The aim of this work is to test the explanatory power of novel approaches to denominal verbs such as to dance, to shelve the books, to hammer the metal a.o in English, and a dansa ‘to dance’, a adăposti ‘to shelter’ or a ciomăgi un om ‘to club a person’ in Romanian. Rather than adopting an incorporation or conflation account (Hale & Keyser 1998, 2002), which considers denominals to be derived either via movement of noun roots into v (incorporation) or via merge (conflation), the work investigates to what extent the same phenomena can be captured by a phrasal spell-out approach according to which a single item can spell out a syntactic structure encompassing several nodes (Starke 2009, 2011), as well as by a spanning approach according to which an item can spell out a span, i.e. a sequence of heads in a single (extended) projection (Brody 2000, Adger 2010, Svenonius 2010, Bye & Svenonius 2010, Ramchand 2014). Starting from the intuition that a verb phrase like shelve the books may be paraprased as and may even be derived from something like put the books on the shelves, the work tries to expore various analyses making use of silent items, or making no use of them whatsoever both in the nanosyntactic framework and in the spanning framework. The monograph also looks at the distributed morphology framework (Halle & Marantz 1993, 1994, Harley & Noyer 1999, Borer 2005, Arad 2003, 2005), according to which lexical items spell out terminal nodes, and fusion can account for mismatches. The conclusions seem to suggest that a DM model and a spanning model with no silent items seem to capture denominality in a more economic and elegant fashion than nanosyntax.
The monograph is organized in 7 Chapters: in the first chapter, I try to clarify the concept of denominal verb, advocating for the view that denominals are derived from nominal roots/ bare nouns, and that, in the case of English, one cannot really tell if a verb is derived from a nominal root or a bare noun. This problem is further amplified by the nominal root having the same form as the bare noun, and the verb also having the same form. As for Romance, one could argue for a clear difference between a noun (rană ‘wound’) and a nominal root (ran-), from which it could be said a verb like răni (‘wound’) is derived. However, even this is debatable, as one could very well say the verb is derived from the noun, and there are phonological operations which affect the vowels. In Romanian, the difference between a noun and a denominal is very clear, as the verb presents an additional verbal suffix with respect to the noun/ nominal root. In Chapter 2, I examine the relationship between the properties of the root (boundedness) and the properties of the verb (telicity), trying to see whether they are related, and how Romanian behaves in this respect. The results from a research conducted on a database created by selecting all the denominal verbs from a bilingual dictionary may be interpreted as pointing towards the idea that verbs are not derived from nouns, but from categorized roots. Moreover, it seems to be the case that the telicity of the verb goes beyond the boundedness or unboundedness of the root from which it is derived. In Chapter 3, I present various approaches to denominal verbs, from syntactic to morphological views such as distributed morphology and the nanosyntax framework. In Chapter 4, I present the spanning framework, trying to apply it to denominals in English and Romanian. In Chapter 5, I focus on verbs incorporating Themes, pseudo-agent verbs, and verbs ambiguous between an unaccusative and an unergative reading, trying to account for their behaviour in the nanosyntactic and the spanning framework. In Chapter 6, I deal with location, locatum verbs, and the locative alternation, while in Chapter 7, I try to provide an account of instrumental verbs. The conclusion would be that the spanning framework accounts for denominals better than the nanosyntactic framework.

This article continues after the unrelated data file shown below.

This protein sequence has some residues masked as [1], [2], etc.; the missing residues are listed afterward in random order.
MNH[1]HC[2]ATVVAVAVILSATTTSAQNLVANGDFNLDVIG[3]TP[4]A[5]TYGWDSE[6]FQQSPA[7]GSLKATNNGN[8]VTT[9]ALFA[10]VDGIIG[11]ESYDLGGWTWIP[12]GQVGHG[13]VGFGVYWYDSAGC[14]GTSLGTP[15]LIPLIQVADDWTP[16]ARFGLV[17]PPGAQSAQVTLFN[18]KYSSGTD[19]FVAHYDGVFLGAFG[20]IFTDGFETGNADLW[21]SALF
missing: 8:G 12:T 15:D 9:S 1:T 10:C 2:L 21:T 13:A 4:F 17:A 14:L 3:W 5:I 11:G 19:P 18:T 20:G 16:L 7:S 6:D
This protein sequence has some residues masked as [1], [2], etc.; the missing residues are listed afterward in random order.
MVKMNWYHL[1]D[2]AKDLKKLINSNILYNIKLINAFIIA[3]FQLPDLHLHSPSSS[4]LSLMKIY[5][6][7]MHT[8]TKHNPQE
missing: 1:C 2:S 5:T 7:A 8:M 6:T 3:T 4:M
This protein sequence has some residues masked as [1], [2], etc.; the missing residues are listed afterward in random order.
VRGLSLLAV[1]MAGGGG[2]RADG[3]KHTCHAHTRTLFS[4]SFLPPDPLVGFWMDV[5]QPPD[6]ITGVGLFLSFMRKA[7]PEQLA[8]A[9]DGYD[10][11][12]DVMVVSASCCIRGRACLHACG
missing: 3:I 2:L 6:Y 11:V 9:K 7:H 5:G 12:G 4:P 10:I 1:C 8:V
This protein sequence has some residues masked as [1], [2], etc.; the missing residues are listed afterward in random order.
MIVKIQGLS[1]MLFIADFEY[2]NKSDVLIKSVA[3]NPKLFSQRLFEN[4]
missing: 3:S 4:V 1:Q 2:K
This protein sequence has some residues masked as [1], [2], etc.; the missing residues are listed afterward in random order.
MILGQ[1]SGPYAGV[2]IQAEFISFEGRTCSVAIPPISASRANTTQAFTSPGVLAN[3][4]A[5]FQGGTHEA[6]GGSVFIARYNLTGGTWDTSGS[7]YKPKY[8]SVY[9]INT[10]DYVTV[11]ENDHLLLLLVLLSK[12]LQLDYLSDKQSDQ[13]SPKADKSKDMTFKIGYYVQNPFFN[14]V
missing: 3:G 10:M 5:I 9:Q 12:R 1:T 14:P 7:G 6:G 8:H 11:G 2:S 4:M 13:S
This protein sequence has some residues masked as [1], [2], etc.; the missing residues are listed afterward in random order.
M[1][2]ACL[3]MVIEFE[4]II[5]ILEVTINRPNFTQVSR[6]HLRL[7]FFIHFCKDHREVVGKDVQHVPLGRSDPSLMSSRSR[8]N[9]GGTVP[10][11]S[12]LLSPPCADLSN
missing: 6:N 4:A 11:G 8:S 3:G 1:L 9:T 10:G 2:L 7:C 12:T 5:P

I have organized the chapters of this monograph depending upon the theta-role of the root noun from which the verb is derived, very much in the Hale & Keyser (2002) spirit. However, in doing so, I have not meant to imply that it is the case that these theta-roles actually exist in an ontological sense, or embrace a particular view concerning theta-roles. My move was rather meant to organize the data along the lines of capturing in new frameworks the classes of denominals the Hale & Keyser (2002) framework had already dealt with, and seeing how a phrasal spell-out account or a spanning account could represent these classes. In fact, there is a serious inconsistency at this point, given that I have organized the classes of denominals according to the theta-roles of the root nouns, but, at the same time, I have embraced a more or less Ramchandian (2008) view, arguing for a different labelling of roles (Initiator, Undergoer, Result, Path, Rheme), and for the possibility of a theta-role to be composite (Initiator, Undergoer, for instance, in the case of dance). In this sense, there is no theta-role Agent, only <Initiator> or <Initiator, Undergoer> or <Initiator, Undergoer, Resultee>. The organization of denominals into thematic classes is, hence, to be taken simply as a means of coping with data already dealt with, making use of the traditional theta-role terminology in a loose sense, rather than a very strict point of view.